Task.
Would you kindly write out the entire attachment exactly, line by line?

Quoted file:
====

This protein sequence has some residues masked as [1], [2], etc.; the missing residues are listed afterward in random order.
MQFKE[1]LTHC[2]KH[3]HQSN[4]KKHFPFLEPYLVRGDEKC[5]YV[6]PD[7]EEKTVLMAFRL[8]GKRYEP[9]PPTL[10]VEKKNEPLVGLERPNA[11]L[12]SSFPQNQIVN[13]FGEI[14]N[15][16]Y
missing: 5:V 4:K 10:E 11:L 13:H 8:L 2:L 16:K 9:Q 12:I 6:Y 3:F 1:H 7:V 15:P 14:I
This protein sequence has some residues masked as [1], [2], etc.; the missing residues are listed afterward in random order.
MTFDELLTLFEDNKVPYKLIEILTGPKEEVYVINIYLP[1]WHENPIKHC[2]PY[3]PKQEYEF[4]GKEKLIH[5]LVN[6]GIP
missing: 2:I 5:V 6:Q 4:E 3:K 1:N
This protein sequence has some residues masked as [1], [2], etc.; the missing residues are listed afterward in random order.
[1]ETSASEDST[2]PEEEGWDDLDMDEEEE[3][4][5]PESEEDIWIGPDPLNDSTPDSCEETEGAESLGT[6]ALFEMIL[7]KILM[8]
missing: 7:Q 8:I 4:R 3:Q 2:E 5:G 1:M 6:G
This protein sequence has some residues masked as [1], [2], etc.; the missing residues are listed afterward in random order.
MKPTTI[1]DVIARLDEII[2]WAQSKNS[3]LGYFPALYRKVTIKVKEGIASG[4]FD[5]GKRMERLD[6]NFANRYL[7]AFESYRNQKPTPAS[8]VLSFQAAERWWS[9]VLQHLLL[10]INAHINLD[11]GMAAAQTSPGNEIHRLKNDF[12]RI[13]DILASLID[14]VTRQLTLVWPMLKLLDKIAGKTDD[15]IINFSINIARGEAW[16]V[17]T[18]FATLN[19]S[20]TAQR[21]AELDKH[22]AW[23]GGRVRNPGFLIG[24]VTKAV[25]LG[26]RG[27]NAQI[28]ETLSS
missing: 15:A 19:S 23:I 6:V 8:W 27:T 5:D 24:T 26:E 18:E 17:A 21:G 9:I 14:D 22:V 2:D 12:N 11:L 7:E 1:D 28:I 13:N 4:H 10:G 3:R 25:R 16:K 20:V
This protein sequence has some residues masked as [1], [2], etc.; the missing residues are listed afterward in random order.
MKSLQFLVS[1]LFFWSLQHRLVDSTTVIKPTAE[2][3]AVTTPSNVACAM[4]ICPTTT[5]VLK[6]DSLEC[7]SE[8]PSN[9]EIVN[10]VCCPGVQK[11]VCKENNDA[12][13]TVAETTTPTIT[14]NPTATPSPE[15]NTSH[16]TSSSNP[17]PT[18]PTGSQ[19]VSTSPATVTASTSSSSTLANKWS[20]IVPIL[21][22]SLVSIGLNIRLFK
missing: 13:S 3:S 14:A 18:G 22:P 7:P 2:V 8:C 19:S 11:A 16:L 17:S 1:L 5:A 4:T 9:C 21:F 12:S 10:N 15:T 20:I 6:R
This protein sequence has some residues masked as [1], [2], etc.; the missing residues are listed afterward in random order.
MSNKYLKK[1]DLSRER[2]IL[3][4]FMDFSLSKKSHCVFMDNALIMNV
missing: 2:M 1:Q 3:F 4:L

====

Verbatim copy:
This protein sequence has some residues masked as [1], [2], etc.; the missing residues are listed afterward in random order.
MQFKE[1]LTHC[2]KH[3]HQSN[4]KKHFPFLEPYLVRGDEKC[5]YV[6]PD[7]EEKTVLMAFRL[8]GKRYEP[9]PPTL[10]VEKKNEPLVGLERPNA[11]L[12]SSFPQNQIVN[13]FGEI[14]N[15][16]Y
missing: 5:V 4:K 10:E 11:L 13:H 8:L 2:L 16:K 9:Q 12:I 6:Y 3:F 1:H 7:V 15:P 14:I
This protein sequence has some residues masked as [1], [2], etc.; the missing residues are listed afterward in random order.
MTFDELLTLFEDNKVPYKLIEILTGPKEEVYVINIYLP[1]WHENPIKHC[2]PY[3]PKQEYEF[4]GKEKLIH[5]LVN[6]GIP
missing: 2:I 5:V 6:Q 4:E 3:K 1:N
This protein sequence has some residues masked as [1], [2], etc.; the missing residues are listed afterward in random order.
[1]ETSASEDST[2]PEEEGWDDLDMDEEEE[3][4][5]PESEEDIWIGPDPLNDSTPDSCEETEGAESLGT[6]ALFEMIL[7]KILM[8]
missing: 7:Q 8:I 4:R 3:Q 2:E 5:G 1:M 6:G
This protein sequence has some residues masked as [1], [2], etc.; the missing residues are listed afterward in random order.
MKPTTI[1]DVIARLDEII[2]WAQSKNS[3]LGYFPALYRKVTIKVKEGIASG[4]FD[5]GKRMERLD[6]NFANRYL[7]AFESYRNQKPTPAS[8]VLSFQAAERWWS[9]VLQHLLL[10]INAHINLD[11]GMAAAQTSPGNEIHRLKNDF[12]RI[13]DILASLID[14]VTRQLTLVWPMLKLLDKIAGKTDD[15]IINFSINIARGEAW[16]V[17]T[18]FATLN[19]S[20]TAQR[21]AELDKH[22]AW[23]GGRVRNPGFLIG[24]VTKAV[25]LG[26]RG[27]NAQI[28]ETLSS
missing: 15:A 19:S 23:I 6:V 8:W 27:T 5:D 24:T 26:E 18:E 17:A 21:G 9:I 14:D 22:V 2:D 12:N 11:L 7:E 1:D 28:I 13:N 4:H 10:G 3:R 25:R 16:K 20:V
This protein sequence has some residues masked as [1], [2], etc.; the missing residues are listed afterward in random order.
MKSLQFLVS[1]LFFWSLQHRLVDSTTVIKPTAE[2][3]AVTTPSNVACAM[4]ICPTTT[5]VLK[6]DSLEC[7]SE[8]PSN[9]EIVN[10]VCCPGVQK[11]VCKENNDA[12][13]TVAETTTPTIT[14]NPTATPSPE[15]NTSH[16]TSSSNP[17]PT[18]PTGSQ[19]VSTSPATVTASTSSSSTLANKWS[20]IVPIL[21][22]SLVSIGLNIRLFK
missing: 13:S 3:S 14:A 18:G 22:P 7:P 2:V 8:C 19:S 11:A 16:L 17:S 1:L 5:A 4:T 9:C 21:F 12:S 10:N 15:T 20:I 6:R
This protein sequence has some residues masked as [1], [2], etc.; the missing residues are listed afterward in random order.
MSNKYLKK[1]DLSRER[2]IL[3][4]FMDFSLSKKSHCVFMDNALIMNV
missing: 2:M 1:Q 3:F 4:L